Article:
Looking over a mountain from some distance is benign enough, but putting two British nationals into Chinese territory — for Sadpara fell down the Chinese side — is quite different. In Pakistan, military pilots perform the rescues. While China-Pakistan bilateral relations are good overall, the geopolitical situation is delicate. Such a flight into Chinese air space would clearly require some diplomatic approval. Obtaining permission to land foreign nationals on Chinese soil would be far more complicated.

The precedent: Kim HongBin’s death in 2021

In a somewhat similar case last year, Kim Hongbin died in a fall from the ridge on Broad Peak. He too fell into China, triggering a search, but there are some important differences. Kim didn’t fall into the void. He was initially clipped to a fixed rope, along with another climber, Nastya Runova. Both were stranded on a narrow ledge, still attached to the rope.

While Runova was rescued, Kim remained on the ledge for over 24 hours. Russian skier Vitali Lazo was the last to see him alive and tried to rescue him. Despite Lazo’s warnings, Kim tried to save himself. While maneuvering with the jumar and ropes, unclipping temporarily, he fell. Kim was a disabled climber who lost all his fingers to frostbite on an earlier expedition.

Sources in South Korea told ExplorersWeb that Pakistan and China attempted to launch a joint rescue operation after a plea from South Korea. Pakistani pilots scouted the face from the air, while a Chinese team looked from the ground. During the flight, with Lazo in the helicopter, they scouted the face as they did this year. There were likewise no results.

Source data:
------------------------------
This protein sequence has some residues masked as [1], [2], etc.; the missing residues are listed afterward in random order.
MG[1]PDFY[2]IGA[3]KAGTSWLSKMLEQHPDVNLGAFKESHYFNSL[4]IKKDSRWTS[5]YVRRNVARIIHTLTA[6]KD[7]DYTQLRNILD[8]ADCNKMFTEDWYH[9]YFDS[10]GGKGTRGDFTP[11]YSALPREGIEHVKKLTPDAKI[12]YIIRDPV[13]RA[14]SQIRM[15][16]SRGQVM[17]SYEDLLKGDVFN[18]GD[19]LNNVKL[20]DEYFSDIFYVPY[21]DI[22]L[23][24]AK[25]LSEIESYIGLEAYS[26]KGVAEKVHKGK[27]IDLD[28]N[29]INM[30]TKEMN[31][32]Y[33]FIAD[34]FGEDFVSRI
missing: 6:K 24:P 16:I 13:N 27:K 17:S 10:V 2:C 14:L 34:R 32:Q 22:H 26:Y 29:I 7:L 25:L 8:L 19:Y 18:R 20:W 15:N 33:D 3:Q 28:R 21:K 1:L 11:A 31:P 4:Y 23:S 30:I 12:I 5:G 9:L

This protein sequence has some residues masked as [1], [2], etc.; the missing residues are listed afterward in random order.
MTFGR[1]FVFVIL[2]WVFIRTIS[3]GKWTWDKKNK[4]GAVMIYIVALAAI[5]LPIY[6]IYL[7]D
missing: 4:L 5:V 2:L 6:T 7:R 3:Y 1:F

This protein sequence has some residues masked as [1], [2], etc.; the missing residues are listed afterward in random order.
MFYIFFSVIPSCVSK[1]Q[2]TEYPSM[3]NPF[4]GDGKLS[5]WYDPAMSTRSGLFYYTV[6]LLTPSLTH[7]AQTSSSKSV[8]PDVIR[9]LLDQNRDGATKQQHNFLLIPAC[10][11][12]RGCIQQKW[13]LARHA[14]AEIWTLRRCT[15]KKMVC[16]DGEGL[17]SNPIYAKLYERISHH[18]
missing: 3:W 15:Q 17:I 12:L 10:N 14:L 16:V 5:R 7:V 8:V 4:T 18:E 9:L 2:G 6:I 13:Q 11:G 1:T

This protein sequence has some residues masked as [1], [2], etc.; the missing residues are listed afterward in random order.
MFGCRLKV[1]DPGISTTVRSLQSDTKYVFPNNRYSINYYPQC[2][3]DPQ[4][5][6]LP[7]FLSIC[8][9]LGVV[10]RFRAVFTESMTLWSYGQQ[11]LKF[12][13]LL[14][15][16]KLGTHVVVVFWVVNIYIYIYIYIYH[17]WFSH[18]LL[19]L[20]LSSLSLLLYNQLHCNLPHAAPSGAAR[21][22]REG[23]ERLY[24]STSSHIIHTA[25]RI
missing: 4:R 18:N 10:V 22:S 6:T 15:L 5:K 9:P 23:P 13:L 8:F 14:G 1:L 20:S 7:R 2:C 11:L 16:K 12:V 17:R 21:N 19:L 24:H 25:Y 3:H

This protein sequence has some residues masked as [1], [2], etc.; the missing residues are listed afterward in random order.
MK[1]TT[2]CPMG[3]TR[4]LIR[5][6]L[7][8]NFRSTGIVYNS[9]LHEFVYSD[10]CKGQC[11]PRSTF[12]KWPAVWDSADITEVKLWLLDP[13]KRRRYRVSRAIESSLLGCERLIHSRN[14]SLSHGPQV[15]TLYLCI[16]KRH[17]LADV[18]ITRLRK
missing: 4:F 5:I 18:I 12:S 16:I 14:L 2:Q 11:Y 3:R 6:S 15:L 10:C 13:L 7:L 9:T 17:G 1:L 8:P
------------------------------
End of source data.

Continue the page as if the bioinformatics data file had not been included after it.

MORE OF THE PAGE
Vitali Lazo and Kim HongBin. Photo: Vitali Lazo


That episode also featured controversy, a lack of transparency, and accusations from all parties. The accident involved too many inexperienced climbers on the ridge too late in the day. None of them tried to rescue Kim. In a hard article published on, Vitali Lazo asked rhetorically if any morality remained in the mountains. He decided not.

In this case, Sadpara fell without a rope, and the free fall killed him instantly.

Angela Benavides

Angela Benavides graduated university in journalism and specializes in high-altitude mountaineering and expedition news. She has been writing about climbing and mountaineering, adventure and outdoor sports for 20+ years.

Prior to that, Angela Benavides spent time at/worked at a number of local and international media. She is also experienced in outdoor-sport consultancy for sponsoring corporations, press manager and communication executive, and a published author.